Frank Doyle created an “Original Case Incident Report,
” which stated: “In summary, LaDonna Hudson
(victim) related to [Officer Doyle] that at above time and
location she got into a verbal altercation with J Trice
(offender) who works at above location as a security guard.
Victim states that offender told her that she better leave
the store or she is going to get hurt.”  at 18-19,
¶ 47;  at 214-15.
the Original Case Incident Report was filed, a Reporting
Officer created and approved a “Case Supplementary
Report” on December 7, 2012.  at 217. This report
assigned Trice's case to Detective Lara for further
investigation.  at 215, 217.
second Case Supplementary Report was created by another
detective on December 11, 2012, and approved two days later.
 at 219. This report states that the detective conducted
a follow-up investigation with Hudson, and she told the
detective that while she was at Aldi's, Trice
“began to argue with her, snatched her cart full of
groceries from her and said ‘I wish I could just shoot
you.'”  at 220. The report notes that Hudson
believed there may be video surveillance of the event and
that the detective contacted Aldi's District Manager to
retrieve the video. Id.
Case Supplementary Report was created by Lara on February 8,
2013 and approved three days later.  at 226. It explains
that Lara and the other detective spoke about the
investigation, and that Lara followed up with Aldi's
district manager about the video surveillance.  at
227-28. The district manager confirmed that he would download
the video recording onto a disk, which would be available for
Lara to pick up the next day.  at 228. A few days later,
Lara went to Aldi's and talked to the on-duty store
manager. Id. The on-duty manager presented Lara with
a disk that the district manager had given to him.
Id. Lara returned to the Area Central Office and
unsuccessfully attempted to open the video file on the disk.
Id. The computer did not have the proper program to
open the file, but Lara noted in the report that he would
make further attempts to open the file to view the video.
his deposition, Lara gave a more detailed description of the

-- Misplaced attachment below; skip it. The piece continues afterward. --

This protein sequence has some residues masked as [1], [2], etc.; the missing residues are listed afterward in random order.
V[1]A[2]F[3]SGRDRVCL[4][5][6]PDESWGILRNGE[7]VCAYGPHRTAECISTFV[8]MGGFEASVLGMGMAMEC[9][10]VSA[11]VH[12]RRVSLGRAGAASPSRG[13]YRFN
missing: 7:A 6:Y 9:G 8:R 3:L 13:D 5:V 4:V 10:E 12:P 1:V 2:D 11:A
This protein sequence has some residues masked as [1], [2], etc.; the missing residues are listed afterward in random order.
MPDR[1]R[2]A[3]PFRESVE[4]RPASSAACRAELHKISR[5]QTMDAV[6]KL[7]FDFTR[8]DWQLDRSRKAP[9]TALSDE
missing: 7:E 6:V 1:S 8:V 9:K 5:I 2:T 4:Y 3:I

events surrounding the retrieval and viewing of the video.
Lara testified that the on-duty manager commented that the
video had been reviewed and that the reviewer did not see any
type of disturbance or physical altercation.  at
33:1-34:15. Lara assumed that the district manager had
reviewed it. Id. It is unclear whether Lara honored
the commitment he made in the report to make further attempts
to view the video. Lara did admit, however, that he did not
inventory the disk “because [he] felt that it
didn't contain any evidentiary value.”  at
69:12-15. He explained that in his initial conversation with
the district manager, Lara learned that the video did not
have audio.  at 35:13-17. Thus, in Lara's opinion, a
video without sound would not have “made a
difference” in his investigation of a verbal
assault.  at 60:19-23.
fourth Case Supplementary Report was created by Lara on
February 9, 2013, and approved two days later.  at 222.
This report outlines Lara's conversation with Hudson in
which Hudson said Trice approached her and “grabbed her
grocery cart and verbally assaulted her by stating, ‘I
wish I could just shoot you.'”  at 224. Hudson
told Lara that she wished to sign a criminal complaint
against Trice. Id. The report also states that Lara
went to Aldi's, looking for Trice, but was informed by
the on-duty manager that she was not scheduled to work
anytime soon due to her workplace injury.  at 225. Lara
left his business card, and sometime thereafter, Lara
received a telephone call from Trice. Id. Lara
requested to meet with Trice, but she declined. Id.
Next, the report states that Lara made an appointment to meet
Hudson at her home. Id. At that appointment, Lara
showed Hudson the photo-array that he created and Hudson
immediately identified Trice from the five photos.  at
224-25. Hudson then signed a complaint against Trice.  at
225. Finally, the report stated that Lara issued an
investigative alert to arrest Trice with probable cause.
testified that he determined there was probable cause to
arrest Trice after he reviewed the original and supplemental
reports, interviewed Hudson, conducted the photo-array that
led to Hudson's identification of Trice, and facilitated
Hudson's signing of the complaint.  at 73:9-16. He
also confirmed that it was his understanding that, as a